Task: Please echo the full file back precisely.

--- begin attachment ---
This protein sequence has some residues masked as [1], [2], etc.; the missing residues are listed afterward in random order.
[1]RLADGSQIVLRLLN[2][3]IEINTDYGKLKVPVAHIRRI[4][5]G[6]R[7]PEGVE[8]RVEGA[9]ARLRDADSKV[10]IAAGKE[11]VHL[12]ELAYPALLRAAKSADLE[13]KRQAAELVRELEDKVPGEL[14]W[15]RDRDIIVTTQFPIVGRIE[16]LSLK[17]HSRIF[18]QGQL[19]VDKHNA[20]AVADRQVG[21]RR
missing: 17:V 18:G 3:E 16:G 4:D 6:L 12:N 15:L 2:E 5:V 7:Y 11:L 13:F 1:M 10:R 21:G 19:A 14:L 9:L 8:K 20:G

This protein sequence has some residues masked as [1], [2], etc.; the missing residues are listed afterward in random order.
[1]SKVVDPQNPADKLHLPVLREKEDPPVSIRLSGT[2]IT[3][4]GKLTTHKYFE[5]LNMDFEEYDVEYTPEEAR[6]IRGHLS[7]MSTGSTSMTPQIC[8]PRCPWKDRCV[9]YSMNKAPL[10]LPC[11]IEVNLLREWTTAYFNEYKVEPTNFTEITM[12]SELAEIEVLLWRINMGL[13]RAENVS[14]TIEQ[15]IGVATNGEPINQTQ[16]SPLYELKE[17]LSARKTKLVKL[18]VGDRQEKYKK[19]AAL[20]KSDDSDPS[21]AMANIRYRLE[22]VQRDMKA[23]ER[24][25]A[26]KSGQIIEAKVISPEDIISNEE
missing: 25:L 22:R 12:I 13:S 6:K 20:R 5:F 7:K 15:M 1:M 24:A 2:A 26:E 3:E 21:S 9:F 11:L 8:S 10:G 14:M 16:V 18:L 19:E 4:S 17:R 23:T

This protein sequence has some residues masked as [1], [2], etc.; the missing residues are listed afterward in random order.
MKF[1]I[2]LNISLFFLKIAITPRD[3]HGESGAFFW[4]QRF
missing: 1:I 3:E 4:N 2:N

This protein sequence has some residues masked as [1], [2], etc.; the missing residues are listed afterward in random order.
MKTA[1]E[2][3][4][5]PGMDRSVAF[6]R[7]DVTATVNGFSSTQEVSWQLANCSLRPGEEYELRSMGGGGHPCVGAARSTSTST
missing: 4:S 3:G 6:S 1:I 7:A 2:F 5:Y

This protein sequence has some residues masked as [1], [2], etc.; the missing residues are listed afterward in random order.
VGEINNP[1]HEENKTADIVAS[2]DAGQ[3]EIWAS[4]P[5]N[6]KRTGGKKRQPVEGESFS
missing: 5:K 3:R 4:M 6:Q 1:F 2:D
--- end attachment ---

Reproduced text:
This protein sequence has some residues masked as [1], [2], etc.; the missing residues are listed afterward in random order.
[1]RLADGSQIVLRLLN[2][3]IEINTDYGKLKVPVAHIRRI[4][5]G[6]R[7]PEGVE[8]RVEGA[9]ARLRDADSKV[10]IAAGKE[11]VHL[12]ELAYPALLRAAKSADLE[13]KRQAAELVRELEDKVPGEL[14]W[15]RDRDIIVTTQFPIVGRIE[16]LSLK[17]HSRIF[18]QGQL[19]VDKHNA[20]AVADRQVG[21]RR
missing: 17:V 18:G 3:E 16:G 4:D 6:L 12:N 15:L 2:E 5:V 7:Y 11:L 13:F 1:M 10:R 21:G 19:A 14:L 9:L 8:K 20:G

This protein sequence has some residues masked as [1], [2], etc.; the missing residues are listed afterward in random order.
[1]SKVVDPQNPADKLHLPVLREKEDPPVSIRLSGT[2]IT[3][4]GKLTTHKYFE[5]LNMDFEEYDVEYTPEEAR[6]IRGHLS[7]MSTGSTSMTPQIC[8]PRCPWKDRCV[9]YSMNKAPL[10]LPC[11]IEVNLLREWTTAYFNEYKVEPTNFTEITM[12]SELAEIEVLLWRINMGL[13]RAENVS[14]TIEQ[15]IGVATNGEPINQTQ[16]SPLYELKE[17]LSARKTKLVKL[18]VGDRQEKYKK[19]AAL[20]KSDDSDPS[21]AMANIRYRLE[22]VQRDMKA[23]ER[24][25]A[26]KSGQIIEAKVISPEDIISNEE
missing: 25:L 22:R 12:I 13:S 6:K 20:R 5:F 7:K 15:M 1:M 24:A 2:A 26:E 3:E 21:S 9:F 11:L 8:S 10:G 14:M 16:V 18:L 19:E 4:S 17:R 23:T

This protein sequence has some residues masked as [1], [2], etc.; the missing residues are listed afterward in random order.
MKF[1]I[2]LNISLFFLKIAITPRD[3]HGESGAFFW[4]QRF
missing: 1:I 3:E 4:N 2:N

This protein sequence has some residues masked as [1], [2], etc.; the missing residues are listed afterward in random order.
MKTA[1]E[2][3][4][5]PGMDRSVAF[6]R[7]DVTATVNGFSSTQEVSWQLANCSLRPGEEYELRSMGGGGHPCVGAARSTSTST
missing: 4:S 3:G 6:S 1:I 7:A 2:F 5:Y

This protein sequence has some residues masked as [1], [2], etc.; the missing residues are listed afterward in random order.
VGEINNP[1]HEENKTADIVAS[2]DAGQ[3]EIWAS[4]P[5]N[6]KRTGGKKRQPVEGESFS
missing: 5:K 3:R 4:M 6:Q 1:F 2:D